OK! This is the 11th and final canvas for the “Portrait of Milwaukee Progress” installation. Again – this piece is in draft status – completed canvases will be available for view at the opening exhibition at MATC in August of 2021. Jesús Salas is unusual in this collection of canvasses as being the only subject who is still active in the community. I chose to focus on Mr Salas because of his decades of activism fighting for fair treatment of migrant workers in Wisconsin. For the portrait, I focused on an inspirational image of Mr Salas, fist raised and big smile, speaking at a rally in the 60s. Top left I featured a scene of migrant workers in the field, top right a scene of the famous protest march led by Mr Salas from Wautoma to Madison, and bottom left Mr Salas and his contemporaries at a press conference.
Jesús Salas, a Mexican-American and third generation migrant worker, has been involved in nearly every aspect of the agriculture and migrant worker movement in Wisconsin over the last half century. From founding Obreros Unidos to being CEO of United Migrant Opportunity Services , Salas has led protests, marches, and organizing efforts to secure rights and improve conditions for himself, his family, and the migrant community during the 1960s and 1970s. Salas was a founder of Obreros Unidos – the United Workers union. The group organized a march from Wautoma to Madison in 1966 to protest migrant worker conditions as well as walkouts against the produce company Libby’s, and also joined forces with Cesar Chavez’s national boycott of grapes to expand its impact in Wisconsin. Mr Salas also joined up with Fr James Groppi in the first protest march on the Allen-Bradley Co. on Aug. 13, 1968, advocating for equality in hiring practices. Salas went on to become the first Latino CEO of United Migrant Opportunity Services in 1969, and fought for equal opportunity for Latino students at UW-Milwaukee. Still later, he taught bilingual skills for 20 years at Milwaukee Area Technical College, lectured at UW-Madison and UW-Milwaukee, and from 2003-2007 served on the University of Wisconsin System Board of Regents. Today, he volunteers for Voces de la Frontera and speaks about his work advocating for the rights of migrant workers.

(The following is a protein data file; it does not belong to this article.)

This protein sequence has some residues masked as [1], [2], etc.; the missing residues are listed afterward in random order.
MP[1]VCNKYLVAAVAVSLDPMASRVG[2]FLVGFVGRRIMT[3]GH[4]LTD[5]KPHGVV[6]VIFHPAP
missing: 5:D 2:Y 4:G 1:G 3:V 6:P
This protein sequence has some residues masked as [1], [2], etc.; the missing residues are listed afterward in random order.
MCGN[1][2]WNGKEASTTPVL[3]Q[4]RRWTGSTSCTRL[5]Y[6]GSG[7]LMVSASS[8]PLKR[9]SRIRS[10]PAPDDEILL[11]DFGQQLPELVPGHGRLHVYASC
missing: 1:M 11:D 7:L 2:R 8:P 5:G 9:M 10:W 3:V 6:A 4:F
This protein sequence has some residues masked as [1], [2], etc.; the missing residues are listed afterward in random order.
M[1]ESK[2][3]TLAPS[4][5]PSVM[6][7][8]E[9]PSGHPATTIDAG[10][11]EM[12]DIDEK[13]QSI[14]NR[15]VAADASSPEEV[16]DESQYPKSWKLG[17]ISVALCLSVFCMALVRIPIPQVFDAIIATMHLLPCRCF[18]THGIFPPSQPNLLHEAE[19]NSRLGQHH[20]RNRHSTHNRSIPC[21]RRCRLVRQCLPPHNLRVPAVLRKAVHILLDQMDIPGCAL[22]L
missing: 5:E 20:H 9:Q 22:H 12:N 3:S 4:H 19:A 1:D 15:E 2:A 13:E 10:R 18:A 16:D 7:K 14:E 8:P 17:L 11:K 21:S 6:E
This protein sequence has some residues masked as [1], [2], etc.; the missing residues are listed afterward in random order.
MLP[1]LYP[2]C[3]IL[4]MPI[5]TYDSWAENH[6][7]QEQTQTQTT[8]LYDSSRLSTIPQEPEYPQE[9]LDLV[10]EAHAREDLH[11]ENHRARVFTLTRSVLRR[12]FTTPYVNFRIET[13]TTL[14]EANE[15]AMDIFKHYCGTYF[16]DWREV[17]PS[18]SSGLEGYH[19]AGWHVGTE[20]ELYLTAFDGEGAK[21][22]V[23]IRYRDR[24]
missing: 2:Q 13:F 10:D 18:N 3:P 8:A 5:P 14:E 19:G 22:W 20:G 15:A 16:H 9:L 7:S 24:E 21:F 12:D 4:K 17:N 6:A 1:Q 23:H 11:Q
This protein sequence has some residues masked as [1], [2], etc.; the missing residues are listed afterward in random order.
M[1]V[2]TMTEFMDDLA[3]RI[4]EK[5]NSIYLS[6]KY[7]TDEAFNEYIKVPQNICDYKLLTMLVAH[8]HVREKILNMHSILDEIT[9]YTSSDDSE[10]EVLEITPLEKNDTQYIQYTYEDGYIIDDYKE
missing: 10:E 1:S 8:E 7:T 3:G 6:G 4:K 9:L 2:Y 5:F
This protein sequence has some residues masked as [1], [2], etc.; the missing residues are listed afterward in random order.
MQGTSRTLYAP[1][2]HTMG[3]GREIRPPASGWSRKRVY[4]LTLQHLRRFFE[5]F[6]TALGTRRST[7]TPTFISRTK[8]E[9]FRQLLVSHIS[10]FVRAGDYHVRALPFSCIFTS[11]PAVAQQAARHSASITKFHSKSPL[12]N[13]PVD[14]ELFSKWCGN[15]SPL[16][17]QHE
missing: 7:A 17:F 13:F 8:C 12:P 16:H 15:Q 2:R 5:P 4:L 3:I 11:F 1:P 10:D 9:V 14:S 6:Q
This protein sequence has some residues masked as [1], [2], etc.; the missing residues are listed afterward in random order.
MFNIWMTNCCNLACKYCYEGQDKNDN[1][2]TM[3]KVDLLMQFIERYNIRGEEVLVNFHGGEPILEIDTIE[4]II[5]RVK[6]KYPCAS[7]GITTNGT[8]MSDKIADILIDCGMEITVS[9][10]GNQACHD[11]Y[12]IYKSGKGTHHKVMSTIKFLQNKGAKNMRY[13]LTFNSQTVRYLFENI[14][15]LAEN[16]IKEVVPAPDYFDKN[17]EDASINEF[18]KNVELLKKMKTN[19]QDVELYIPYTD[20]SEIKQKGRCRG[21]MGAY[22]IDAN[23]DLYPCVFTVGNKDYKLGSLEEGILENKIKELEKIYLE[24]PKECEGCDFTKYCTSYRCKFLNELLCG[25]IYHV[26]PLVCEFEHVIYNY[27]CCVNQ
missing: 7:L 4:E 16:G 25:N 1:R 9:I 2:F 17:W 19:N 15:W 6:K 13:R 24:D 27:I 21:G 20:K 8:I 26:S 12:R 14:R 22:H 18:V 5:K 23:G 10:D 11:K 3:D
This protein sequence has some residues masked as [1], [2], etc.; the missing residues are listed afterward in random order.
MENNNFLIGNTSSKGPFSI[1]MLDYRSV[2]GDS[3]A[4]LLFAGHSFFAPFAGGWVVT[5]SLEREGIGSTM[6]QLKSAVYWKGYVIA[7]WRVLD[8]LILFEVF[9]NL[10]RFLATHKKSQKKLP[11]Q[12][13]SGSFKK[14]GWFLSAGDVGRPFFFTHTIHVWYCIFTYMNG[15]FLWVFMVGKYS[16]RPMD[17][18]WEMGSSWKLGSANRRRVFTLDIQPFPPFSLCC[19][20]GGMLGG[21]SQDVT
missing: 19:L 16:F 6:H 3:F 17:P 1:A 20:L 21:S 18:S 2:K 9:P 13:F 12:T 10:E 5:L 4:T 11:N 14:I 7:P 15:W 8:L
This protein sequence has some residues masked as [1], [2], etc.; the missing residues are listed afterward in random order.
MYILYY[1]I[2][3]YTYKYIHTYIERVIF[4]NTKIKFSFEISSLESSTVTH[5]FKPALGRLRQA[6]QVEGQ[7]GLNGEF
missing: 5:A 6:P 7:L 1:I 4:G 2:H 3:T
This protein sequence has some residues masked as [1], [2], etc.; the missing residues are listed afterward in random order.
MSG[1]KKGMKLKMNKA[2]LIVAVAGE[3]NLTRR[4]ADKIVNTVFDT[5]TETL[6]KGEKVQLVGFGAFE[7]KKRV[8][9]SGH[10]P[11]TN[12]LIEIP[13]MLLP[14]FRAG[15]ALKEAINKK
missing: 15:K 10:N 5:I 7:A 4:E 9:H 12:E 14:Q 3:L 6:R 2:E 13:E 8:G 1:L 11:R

Side note – I am not the only artist who has been impressed by the work of Jesús Salas. His portrait is also featured in an enormous mural called “Culture Work” on the South side of Butters-Fetting building on on the northwest corner of Mitchell and 1st Streets in Milwaukee. The mural was a community project created with the help of urban historian Michael Carriere and painted by Peck School of the Arts teacher Raoul Deal, Milwaukee high school students, and UW-Milwaukee students. When I first started researching Mr Salas I couldn’t get past the idea that he looked familiar – turns out I’d seen his face many times before while we ate dinner at Transfer Pizzeria, located right across the street.
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